Researchers have also noted the following:
- Short term, targeted interventions can produce long-term improvements in learning and performance.
- Metacognition has been correlated to academic performance in a wide variety of academic domains (e.g., sciences, history, math, nursing) and academic tasks (i.e., writing, research, reading comprehension, note taking).
- If students are able to think about a topic, then they are equipped to develop their metacognitive skills regarding the topic.
- Metacognition improves learning and performance of low, middle and high-performing students.
And what exactly is metacognitive tutoring?
The learning experience consists of navigating information and cognitive functions from various settings. In each setting, students’ roles and responsibilities differ. Whereas traditional tutoring focuses on a particularly challenging subject area, and supplemental instruction addresses specific challenging courses, metacognitive tutoring focuses on students’ interaction with content, in general, across domains and academic tasks. We like to call it listening with a “third ear.” Metacognitive tutors address the immediate cognitive problems their students are experiencing while also remaining open to underlying metacognitive conditions that may be contributing to students’ academic problems. The primary goal of metacognitive tutoring is to move students from a current less desirable state of metacognitive functioning to a more desirable future state. The image below depicts various states of metacognitive functioning. In addition to traditional tutoring functions, the work of a metacognitive tutor involves the following operations:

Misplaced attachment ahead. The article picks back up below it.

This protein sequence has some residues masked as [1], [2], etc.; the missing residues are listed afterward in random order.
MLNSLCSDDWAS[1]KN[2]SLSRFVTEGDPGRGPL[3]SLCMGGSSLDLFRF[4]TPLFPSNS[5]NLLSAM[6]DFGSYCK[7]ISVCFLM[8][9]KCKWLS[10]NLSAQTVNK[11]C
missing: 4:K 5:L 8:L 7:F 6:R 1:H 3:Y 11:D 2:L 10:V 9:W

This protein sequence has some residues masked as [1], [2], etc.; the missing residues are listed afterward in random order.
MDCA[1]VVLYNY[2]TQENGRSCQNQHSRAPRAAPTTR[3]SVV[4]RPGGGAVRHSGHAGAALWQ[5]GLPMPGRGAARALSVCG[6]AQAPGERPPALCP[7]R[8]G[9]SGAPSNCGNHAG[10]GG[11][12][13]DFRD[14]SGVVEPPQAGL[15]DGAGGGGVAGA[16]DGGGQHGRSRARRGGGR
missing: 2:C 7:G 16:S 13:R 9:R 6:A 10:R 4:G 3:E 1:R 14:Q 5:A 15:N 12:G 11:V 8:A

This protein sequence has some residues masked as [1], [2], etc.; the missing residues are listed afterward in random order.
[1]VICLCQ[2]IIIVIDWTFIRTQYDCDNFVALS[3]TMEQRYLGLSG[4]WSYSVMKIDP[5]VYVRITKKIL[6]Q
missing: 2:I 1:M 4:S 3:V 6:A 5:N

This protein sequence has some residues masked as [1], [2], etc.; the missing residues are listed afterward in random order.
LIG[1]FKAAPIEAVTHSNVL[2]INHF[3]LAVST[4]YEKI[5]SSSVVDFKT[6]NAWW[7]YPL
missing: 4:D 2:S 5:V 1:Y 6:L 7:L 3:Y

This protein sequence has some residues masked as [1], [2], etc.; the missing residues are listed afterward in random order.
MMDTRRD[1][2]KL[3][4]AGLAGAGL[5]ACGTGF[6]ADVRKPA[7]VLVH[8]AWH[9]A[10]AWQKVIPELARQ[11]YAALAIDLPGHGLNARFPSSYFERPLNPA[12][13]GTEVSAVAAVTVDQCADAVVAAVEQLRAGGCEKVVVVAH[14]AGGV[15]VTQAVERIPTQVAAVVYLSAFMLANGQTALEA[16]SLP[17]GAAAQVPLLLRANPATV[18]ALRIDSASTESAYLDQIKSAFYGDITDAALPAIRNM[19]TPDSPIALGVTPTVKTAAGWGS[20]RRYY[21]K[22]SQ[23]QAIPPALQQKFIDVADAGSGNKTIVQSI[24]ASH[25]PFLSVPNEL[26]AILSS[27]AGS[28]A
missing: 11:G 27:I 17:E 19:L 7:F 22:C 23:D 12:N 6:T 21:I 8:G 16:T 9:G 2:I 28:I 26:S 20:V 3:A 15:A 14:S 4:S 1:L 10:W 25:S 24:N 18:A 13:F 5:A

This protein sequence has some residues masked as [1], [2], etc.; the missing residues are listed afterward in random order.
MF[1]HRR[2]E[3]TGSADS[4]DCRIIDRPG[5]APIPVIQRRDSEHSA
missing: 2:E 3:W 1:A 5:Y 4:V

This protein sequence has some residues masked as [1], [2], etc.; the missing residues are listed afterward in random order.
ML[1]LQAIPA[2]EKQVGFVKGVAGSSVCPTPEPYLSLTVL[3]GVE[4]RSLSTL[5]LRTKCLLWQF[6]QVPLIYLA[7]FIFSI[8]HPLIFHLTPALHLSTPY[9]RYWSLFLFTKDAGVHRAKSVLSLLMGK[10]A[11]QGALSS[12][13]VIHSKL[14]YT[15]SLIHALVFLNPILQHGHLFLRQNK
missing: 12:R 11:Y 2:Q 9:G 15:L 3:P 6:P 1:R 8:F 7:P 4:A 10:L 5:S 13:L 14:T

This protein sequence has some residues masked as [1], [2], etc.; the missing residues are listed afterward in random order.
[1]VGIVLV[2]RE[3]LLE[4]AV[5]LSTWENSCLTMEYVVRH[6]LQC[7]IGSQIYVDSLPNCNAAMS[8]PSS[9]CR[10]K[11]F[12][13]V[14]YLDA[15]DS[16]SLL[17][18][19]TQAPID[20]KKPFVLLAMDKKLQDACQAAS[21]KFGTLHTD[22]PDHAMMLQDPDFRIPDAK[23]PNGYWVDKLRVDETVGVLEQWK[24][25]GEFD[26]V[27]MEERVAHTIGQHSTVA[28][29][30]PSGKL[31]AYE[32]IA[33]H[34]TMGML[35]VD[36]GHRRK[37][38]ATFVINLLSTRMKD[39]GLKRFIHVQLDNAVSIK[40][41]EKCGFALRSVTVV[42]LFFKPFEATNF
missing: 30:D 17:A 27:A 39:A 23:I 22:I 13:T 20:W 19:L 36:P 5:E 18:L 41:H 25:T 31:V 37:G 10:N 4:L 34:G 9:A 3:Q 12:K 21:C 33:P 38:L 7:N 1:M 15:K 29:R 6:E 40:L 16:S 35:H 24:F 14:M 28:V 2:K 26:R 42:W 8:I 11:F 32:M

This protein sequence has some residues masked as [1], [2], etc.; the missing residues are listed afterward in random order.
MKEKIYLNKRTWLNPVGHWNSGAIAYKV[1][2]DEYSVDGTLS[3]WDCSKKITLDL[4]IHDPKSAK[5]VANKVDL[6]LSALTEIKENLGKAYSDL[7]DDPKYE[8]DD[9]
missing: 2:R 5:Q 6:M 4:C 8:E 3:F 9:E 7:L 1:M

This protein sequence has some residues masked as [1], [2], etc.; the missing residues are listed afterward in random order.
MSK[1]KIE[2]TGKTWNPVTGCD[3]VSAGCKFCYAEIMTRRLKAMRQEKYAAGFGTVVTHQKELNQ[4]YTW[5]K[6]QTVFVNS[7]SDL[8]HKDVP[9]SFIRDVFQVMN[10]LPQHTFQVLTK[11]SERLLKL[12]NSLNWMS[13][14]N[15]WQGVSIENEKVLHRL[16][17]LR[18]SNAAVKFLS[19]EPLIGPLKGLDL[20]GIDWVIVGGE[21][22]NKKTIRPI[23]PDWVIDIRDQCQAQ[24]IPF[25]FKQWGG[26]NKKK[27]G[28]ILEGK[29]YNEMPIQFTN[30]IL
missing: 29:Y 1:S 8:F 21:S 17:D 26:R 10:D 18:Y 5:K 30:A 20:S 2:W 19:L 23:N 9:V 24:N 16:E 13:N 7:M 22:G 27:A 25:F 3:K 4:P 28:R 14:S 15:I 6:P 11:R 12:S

- Locating the Problem – Identifying the task, role, responsibility, setting or cognitive function that is the source of students’ problems.
- Clarifying the Problem – Distinguishing between students’ and faculty’s perceptions of the problems and the actual problems.
- Linking Metacognitive Roots – Connecting problems in students’ learning to their underlying metacognitive roots.
- Developing a Clear Metacognitive Problem-Solving Framework – Moving students from their “Now-State” to a more desirable “Goal-State.”
- Using Tools and Tactics – Using metacognitive tools and tactics to move students toward metacognitive control.
The image below shows the process in graphical form.
After analyzing years of tutor document logs, we developed a categorization system for locating students’ problems. Below is an image of the actual new documentation form we installed two years ago.
The bar graph below shows the categorical breakdown of responses from 2012-2014.
There is much more to the graph than meets the eye, so don’t make any solid conclusions. The picture evolves over time as problems are clarified. Locating and Clarifying the problem will be the focus of the next article. Talyor, S. (1999). Better learning through better thinking: Developing students’ metacognitive abilities. Journal of College Reading and Learning , 34-45.